“We thought it would be cool if we older grads took the lead in raising the money and setting an example for involvement and support with the department,” Robie said.
They hope to meet their initial goal by the end of 2013 and award the first scholarship in 2014. If you would like to contribute to the Forestry Alumni Scholarship, an on-line donation form is available here.
“Foresters are family,” Robie said.
A family that takes stewardship seriously.
Diana Wells Doggett, ’75, MS ’77, knew early on Cooperative Extension was the place for her. A daughter of a third-generation farmer and heavily influenced by the late Laura Colvin, Pendleton County home economics agent, she saw first-hand the positive impact Extension has on the lives of others.
Doggett attended the University of Kentucky and obtained her bachelor’s and master’s degrees in vocational education. After graduation, Doggett became the Woodford County family and consumer sciences extension agent. With the exception of a brief stint as a teacher at Southern Middle School in Lexington, Doggett has built an 18-year career in Extension; she is now the FCS agent in Fayette County. Along the way, she has received numerous college, local, state, and national awards.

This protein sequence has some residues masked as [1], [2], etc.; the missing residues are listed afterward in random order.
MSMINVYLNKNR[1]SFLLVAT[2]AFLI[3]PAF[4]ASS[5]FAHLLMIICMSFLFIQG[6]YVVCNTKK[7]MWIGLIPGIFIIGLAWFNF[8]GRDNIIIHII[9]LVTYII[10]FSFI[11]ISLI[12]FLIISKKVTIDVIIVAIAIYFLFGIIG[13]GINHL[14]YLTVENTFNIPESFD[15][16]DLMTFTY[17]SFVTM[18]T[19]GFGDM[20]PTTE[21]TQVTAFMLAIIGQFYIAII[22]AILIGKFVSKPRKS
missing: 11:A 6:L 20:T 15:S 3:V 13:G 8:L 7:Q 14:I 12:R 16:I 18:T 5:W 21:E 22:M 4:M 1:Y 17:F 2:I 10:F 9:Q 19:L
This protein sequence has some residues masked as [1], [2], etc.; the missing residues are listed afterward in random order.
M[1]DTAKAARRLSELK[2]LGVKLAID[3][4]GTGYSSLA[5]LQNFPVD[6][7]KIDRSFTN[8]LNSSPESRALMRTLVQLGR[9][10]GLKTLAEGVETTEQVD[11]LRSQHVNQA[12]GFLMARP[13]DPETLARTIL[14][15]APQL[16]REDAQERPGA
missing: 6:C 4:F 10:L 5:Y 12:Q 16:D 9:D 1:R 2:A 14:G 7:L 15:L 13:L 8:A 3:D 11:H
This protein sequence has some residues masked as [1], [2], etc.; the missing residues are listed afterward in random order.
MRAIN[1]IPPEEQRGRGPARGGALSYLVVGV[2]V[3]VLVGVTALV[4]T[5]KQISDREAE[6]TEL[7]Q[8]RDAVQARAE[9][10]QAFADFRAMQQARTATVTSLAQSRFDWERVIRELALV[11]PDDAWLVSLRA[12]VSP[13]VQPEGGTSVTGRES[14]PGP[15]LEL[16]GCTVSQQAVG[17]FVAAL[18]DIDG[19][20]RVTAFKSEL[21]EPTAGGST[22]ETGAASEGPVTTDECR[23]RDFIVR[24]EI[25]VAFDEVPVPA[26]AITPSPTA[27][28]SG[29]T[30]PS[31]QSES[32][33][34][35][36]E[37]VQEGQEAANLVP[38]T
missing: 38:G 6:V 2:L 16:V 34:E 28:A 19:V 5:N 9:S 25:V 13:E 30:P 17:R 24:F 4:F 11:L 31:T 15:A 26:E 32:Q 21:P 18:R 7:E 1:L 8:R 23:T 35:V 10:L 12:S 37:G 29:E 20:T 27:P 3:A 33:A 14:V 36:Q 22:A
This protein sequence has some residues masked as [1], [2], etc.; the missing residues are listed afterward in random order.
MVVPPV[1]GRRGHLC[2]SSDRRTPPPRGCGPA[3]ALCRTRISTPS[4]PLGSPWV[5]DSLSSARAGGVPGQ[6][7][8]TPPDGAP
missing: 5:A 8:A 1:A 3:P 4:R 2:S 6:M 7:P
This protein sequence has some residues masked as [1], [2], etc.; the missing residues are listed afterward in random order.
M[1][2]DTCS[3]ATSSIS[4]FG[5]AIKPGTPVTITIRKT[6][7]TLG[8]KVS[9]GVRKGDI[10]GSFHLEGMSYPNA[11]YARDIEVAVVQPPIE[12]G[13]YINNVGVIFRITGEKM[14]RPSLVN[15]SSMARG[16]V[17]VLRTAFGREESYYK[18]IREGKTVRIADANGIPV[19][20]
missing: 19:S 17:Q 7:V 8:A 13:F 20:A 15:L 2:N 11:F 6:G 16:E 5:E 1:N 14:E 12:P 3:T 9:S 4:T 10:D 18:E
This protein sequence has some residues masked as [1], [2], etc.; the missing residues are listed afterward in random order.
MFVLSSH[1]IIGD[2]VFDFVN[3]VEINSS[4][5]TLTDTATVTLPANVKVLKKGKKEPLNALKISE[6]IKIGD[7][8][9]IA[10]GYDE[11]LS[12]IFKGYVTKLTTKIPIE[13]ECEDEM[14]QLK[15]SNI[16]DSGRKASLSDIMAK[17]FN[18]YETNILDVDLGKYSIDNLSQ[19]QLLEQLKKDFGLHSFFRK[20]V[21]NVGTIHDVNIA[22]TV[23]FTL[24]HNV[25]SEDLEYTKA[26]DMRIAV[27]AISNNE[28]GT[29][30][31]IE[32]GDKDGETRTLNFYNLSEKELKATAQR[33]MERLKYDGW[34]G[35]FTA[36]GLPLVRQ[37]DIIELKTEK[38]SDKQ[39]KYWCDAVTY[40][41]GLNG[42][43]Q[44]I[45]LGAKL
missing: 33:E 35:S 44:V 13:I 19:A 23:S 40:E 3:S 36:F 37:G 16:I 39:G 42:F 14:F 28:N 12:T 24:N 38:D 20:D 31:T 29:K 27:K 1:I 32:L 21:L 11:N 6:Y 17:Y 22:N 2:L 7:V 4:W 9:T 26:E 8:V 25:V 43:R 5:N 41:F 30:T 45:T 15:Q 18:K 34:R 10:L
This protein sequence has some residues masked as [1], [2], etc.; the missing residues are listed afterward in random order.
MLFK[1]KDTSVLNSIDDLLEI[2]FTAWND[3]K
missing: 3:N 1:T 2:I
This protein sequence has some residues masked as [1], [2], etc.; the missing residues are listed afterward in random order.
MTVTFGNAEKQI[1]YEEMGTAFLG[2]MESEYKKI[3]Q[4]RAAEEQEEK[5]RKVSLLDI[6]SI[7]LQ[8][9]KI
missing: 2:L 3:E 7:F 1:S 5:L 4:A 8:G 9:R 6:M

“Regardless of where I have lived, rolling green hillsides or manicured urban neighborhoods, I have found that Kentuckians are genuinely interested in making good choices for their families,” she said.
After her college graduation Doggett joined the UK Ag and HES Alumni Association. She saw the association as a key way to stay connected to the College’s vast collection of research, knowledge, and expertise and also as an opportunity to build and strengthen connections with the network of College alumni. Over the years, she’s held many leadership positions in the association including committee member, officer, executive secretary, and an earlier stint as president.
Doggett hopes to further build and strengthen the association so more College graduates can access the association’s network of knowledge, camaraderie, and support that’s been invaluable to her.
“A goal I have is to connect with more UK graduates, especially the most recent and those dispersed nationally as well as globally,” she said. “This College has some amazing people, and we need to identify and provide an alumni base for them.”
— Katie Pratt
Married to Their Work